Re: Asrock dual motherboard power connectors




Palindr☻me wrote:
larry moe 'n curly wrote:

Whether you upgrade or not, get rid of that Q-tec PSU and buy something
of high quality. A good 400-450W PSU can probably handle it and will
have more actual power capacity than your 550W Q-tec. Look for
Fortron-Source (most model numbers start with "FSP"), Zippy, Delta,
Antec, Enhance, Seasonic, or Lite-On.

Look at the insides of the Q-tec:
http://static.flickr.com/41/79709280_e68a4d0001_o.jpg

Notice that the big capacitors in the lower left are each rated for
only 470uF.

Now look at this PSU:
http://static.flickr.com/38/75117436_1de7a3142d.jpg

It's much more substantial, despite being rated for only 300W, and the
big capacitors are 70% larger.

I would suggest that the quality of the heatsink arrangements is a
better indicator for those unfamiliar with electronic components.

IME, cheap supplies, typified by bent pieces of aluminium sheet as heat
sinks, run their primary active devices at a much higher temperature.
Any loss in active cooling, say by a build up of dust on heatsinks or
fan blades, high ambient air temperatures (due to the room temperature,
or other dissipation in the case) takes these active devices out of
their SOAR. Thus, even if the supply, when new, meets specification - it
will age and fail prematurely in normal use.

The extruded aluminium heatsinks, found in quality supplies, have a free
air thermal resistance low enough to require very little active cooling.
They can run happily at much lower fan speeds and hence lower noise.

What about PSUs with 120mm fans? Many of them have thin heatsinks, as
this 430W Seasonic does:


www.slcentral.com/dual-12v-psu-shootout/Seasonic/inside-1.jpg

Another well-regarded brand, Fortron, has at least one 120mm model
where the heatsinks are just flat pieces of aluminum (3 heatsinks
instead of the usual 2).

Looking at the components, the choice of the component used for the
energy recovery diodes is an excellent indicator. Cheap supplies use
cheap "general purpose" switching diodes which dissipate far more than
the much more expensive very high speed diodes used in quality supplies.
Whilst this doesn't matter much at light loading, at heavy loading this
dumps a lot of unnecessary heat into the secondary heatsink.

I believe a photo of that was recently posted in a forum at
Overclockers.com, Overclockers.com.au, HardOCP.com, or BadCaps.net.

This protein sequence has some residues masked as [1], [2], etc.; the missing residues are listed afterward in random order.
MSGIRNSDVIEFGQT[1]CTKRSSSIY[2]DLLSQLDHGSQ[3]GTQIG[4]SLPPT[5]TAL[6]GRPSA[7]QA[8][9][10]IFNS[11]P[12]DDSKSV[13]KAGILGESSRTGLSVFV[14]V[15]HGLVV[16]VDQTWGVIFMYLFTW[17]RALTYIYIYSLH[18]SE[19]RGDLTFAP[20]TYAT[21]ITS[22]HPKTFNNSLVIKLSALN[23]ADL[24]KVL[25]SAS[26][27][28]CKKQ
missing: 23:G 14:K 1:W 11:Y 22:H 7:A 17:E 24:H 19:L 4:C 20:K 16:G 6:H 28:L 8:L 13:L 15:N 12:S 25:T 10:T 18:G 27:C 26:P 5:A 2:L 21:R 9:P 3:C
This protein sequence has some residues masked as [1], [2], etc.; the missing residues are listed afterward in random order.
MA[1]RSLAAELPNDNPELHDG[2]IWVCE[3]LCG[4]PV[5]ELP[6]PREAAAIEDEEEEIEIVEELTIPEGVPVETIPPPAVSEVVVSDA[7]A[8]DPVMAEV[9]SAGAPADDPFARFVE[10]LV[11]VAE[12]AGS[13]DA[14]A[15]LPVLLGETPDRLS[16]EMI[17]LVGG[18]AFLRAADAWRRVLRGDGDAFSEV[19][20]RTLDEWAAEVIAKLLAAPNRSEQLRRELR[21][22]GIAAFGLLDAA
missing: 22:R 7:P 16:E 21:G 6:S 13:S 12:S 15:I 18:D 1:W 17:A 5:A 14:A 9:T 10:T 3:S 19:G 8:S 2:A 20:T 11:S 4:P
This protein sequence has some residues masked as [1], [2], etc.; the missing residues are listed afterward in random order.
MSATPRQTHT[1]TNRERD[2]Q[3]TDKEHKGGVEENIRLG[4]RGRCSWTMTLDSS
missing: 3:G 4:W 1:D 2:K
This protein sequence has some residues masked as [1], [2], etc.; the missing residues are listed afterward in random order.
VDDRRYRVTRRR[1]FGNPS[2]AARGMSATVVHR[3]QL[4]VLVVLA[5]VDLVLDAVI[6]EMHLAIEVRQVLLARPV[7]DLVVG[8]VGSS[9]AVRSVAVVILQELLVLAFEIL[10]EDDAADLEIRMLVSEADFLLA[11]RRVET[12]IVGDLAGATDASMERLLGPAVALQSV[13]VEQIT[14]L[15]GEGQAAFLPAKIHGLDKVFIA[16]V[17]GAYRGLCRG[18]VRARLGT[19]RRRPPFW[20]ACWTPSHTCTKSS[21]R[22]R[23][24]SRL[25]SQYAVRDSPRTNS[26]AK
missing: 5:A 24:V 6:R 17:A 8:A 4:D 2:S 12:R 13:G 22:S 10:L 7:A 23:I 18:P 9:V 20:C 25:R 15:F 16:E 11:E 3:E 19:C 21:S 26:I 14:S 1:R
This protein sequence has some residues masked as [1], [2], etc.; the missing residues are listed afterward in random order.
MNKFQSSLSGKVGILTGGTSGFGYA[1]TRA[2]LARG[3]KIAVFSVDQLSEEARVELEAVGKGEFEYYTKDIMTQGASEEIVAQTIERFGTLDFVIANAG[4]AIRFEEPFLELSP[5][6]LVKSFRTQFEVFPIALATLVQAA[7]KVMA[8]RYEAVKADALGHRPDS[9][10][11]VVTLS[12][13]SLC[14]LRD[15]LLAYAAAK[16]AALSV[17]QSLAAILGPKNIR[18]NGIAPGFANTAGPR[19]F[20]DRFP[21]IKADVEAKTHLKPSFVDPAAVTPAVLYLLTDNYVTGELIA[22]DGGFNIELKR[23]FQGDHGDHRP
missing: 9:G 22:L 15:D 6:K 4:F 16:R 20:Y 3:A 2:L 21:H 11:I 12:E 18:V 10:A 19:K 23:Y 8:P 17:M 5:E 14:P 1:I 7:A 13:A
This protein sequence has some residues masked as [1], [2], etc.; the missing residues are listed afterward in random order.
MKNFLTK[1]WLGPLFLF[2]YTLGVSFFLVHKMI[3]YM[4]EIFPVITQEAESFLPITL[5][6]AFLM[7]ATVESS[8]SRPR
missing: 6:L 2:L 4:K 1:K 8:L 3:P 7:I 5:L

But how is the average person supposed to be able to notice it?
Because unlike big things, like heatsinks and high voltage caps, those
things are hard to see without opening the PSU, and even if they are
opened, the markings can be hard to decipher or even read because the
components are in a tight space. I've never seen high speed diodes
replaced by general purpose diodes in an ATX PSU, but I did see that in
an AT PSU made with steel heatsinks.

Finally, the presence of extra components not essential to the normal
operation of the unit are a good indication of what to expect from the
supply. Crowbar circuitry on the outputs, anti-tracking conformal
coating on the pcb, dual inrush protection, etc all make for a power
supply that will do its job for many years and, ultimately, fail safe if
it does fail.

Do any ATX PSUs have crowbars? The only thing I've seen is overvoltage
detection circuitry that shuts down the PSU controller chip, which may
not be enough to prevent any voltage surge from getting out.

I'd like to know what ATX PSUs are designed to shut down if they get
too hot. I have some Fortrons with a missing second thermistor on the
low voltage side that may be for that, but the circuit doesn't make any
sense to me. And newer Antec SmartPowers and TruePowers have a second
diode, but when I shorted across it, nothing happened. I've added
overtemperature shutdown to some PSUs, but because I don't know that
much, in some PSUs it works only on the high voltage side.

What is dual inrush protection, the use of two thermistors on the AC
side? If so, I've seen it in only one ATX PSU, the 300W one in the
second picture above.

All that costs extra. The added costs of the extra almost invariably
being more than the total cost of *all* the bits needed to make a cheap
supply.

Unfortuantely, some buyers seem more impressed by multiple fans, gold
plated cases, pretty lights, etc than plain old good design practice,
hidden away inside.

It's better to look good than to feel good. :(

.



Relevant Pages

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